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Al-Jazira al-Khadra'

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Al-Jazīra al-Khaḍrāʾ (Arabic: اَلْجَزیرَةُ ‌الْخَضْراء, literally: the Green Island) refers to an island believed in a story cited in some sources to be the place where the Twelfth Imam (a) of the Shi'a and his children allegedly live during the Major Occultation. The truth of the story is subject to serious doubts and many Shiite scholars have written works to criticize the story. Scholars who have rejected the story include Aqa Buzurg Tihrani, Shaykh Ja'far Kashif al-Ghita', Sayyid Muhammad 'Ali Qadi Tabataba'i, Muhammad Taqi Tustari, al-Sayyid Muhammad al-Sadr, and Al-Sayyid Ja'far Murtada al-'Amili.

In Sources

It seems that the island is mentioned for the first time in an essay written by al-Fadl b. Yahya al-Tayyibi, a man from Wasit and a student of 'Ali b. 'Isa al-Irbili. It was then fully cited by al-'Allama al-Majlisi in his Bihar al-anwar. Aqa Buzurg Tihrani saw the essay with the handwriting of its author and transcribed it.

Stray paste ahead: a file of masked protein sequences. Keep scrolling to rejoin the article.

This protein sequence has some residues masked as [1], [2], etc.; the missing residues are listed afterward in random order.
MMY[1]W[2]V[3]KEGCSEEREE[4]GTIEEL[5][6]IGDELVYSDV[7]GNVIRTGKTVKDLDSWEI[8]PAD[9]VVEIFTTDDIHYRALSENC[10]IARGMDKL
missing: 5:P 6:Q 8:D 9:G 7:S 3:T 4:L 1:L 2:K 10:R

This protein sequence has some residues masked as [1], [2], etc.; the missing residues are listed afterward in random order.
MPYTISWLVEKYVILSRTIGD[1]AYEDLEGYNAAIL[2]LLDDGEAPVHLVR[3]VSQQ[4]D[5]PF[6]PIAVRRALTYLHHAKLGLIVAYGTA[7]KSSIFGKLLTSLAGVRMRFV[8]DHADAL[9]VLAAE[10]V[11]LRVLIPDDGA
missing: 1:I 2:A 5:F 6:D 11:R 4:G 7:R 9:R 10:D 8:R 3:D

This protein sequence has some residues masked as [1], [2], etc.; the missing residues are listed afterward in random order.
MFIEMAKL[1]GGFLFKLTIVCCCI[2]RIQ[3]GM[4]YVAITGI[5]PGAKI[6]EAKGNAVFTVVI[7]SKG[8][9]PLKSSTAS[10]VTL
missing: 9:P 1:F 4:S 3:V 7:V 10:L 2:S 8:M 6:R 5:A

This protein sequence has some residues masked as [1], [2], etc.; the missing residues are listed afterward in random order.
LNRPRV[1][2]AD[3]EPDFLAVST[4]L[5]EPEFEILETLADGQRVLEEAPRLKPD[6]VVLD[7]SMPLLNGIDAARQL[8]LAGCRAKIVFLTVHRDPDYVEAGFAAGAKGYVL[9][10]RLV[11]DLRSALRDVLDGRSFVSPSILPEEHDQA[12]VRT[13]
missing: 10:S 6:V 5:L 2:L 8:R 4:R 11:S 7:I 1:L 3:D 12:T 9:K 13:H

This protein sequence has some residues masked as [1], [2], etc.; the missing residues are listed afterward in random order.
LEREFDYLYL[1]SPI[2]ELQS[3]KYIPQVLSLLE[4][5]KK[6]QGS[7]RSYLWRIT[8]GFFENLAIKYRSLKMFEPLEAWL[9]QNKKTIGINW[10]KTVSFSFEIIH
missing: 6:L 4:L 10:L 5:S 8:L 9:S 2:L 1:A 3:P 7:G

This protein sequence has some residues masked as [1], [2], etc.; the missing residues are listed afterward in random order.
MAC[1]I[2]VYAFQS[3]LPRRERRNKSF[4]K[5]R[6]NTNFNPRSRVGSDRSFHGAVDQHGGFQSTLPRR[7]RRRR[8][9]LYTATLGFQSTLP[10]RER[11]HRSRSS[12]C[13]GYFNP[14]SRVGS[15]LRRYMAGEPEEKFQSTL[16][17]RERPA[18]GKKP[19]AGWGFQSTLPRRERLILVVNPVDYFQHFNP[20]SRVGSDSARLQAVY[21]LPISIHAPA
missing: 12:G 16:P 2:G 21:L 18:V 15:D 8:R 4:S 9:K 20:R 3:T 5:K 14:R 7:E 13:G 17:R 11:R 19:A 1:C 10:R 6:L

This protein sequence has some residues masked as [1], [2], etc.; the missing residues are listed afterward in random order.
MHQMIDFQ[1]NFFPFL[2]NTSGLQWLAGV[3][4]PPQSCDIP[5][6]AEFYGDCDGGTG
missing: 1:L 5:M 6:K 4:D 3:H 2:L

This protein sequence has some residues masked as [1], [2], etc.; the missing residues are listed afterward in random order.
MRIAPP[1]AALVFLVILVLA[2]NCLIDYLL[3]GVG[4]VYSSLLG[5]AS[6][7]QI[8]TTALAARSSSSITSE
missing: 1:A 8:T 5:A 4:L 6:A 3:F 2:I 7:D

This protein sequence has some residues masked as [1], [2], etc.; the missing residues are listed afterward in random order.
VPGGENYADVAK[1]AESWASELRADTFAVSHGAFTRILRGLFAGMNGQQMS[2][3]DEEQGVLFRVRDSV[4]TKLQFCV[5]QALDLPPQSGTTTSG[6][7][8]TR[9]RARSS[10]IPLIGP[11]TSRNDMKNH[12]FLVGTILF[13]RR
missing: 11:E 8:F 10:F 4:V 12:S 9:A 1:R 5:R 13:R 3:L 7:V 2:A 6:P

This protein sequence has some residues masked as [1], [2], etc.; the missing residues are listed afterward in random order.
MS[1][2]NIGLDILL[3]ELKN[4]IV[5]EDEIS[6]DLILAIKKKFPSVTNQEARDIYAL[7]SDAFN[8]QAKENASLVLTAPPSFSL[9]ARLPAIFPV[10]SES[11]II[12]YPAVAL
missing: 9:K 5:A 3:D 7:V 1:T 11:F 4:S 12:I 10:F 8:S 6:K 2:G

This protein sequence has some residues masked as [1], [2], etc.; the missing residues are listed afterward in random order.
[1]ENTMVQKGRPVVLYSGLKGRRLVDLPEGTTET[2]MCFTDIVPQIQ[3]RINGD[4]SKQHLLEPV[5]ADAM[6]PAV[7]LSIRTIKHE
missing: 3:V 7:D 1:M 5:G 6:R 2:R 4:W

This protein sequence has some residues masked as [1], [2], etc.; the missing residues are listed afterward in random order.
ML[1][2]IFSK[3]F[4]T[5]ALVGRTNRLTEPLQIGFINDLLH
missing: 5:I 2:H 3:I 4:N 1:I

Before al-'Allama al-Majlisi, Qadi Nur Allah Shushtari (d. 1019/1610) pointed to al-Jazira al-Khadra' and its story in his discussion of some places. He said that al-Shahid al-Awwal quoted the story and wrote it with his own handwriting. Qadi Nur Allah also said that one of his contemporaries called Shams al-Din Muhammad b. Asad Allah al-Shushtari wrote a book about the philosophy and benefits of Occultation and attached a Persian version of the essay on al-Jazira al-Khadra' to it as well. Aqa Buzurg Tihrani speculated that this Persian translation of the essay is the same as the translation which is attributed to al-Muhaqqiq al-Karaki (d. 940/1534) and published in India.

Story

First Version

According to the essay on al-Jazira al-Khadra', al-Fadl b. Yahya heard from a person called Zayn al-Din 'Ali b. Fadil al-Mazandarani in Hillah in 699/1299 the story of his trip to Andalusia. Zayn al-Din started his trip from Damascus and after a short stay in Egypt, he departed to Andalusia.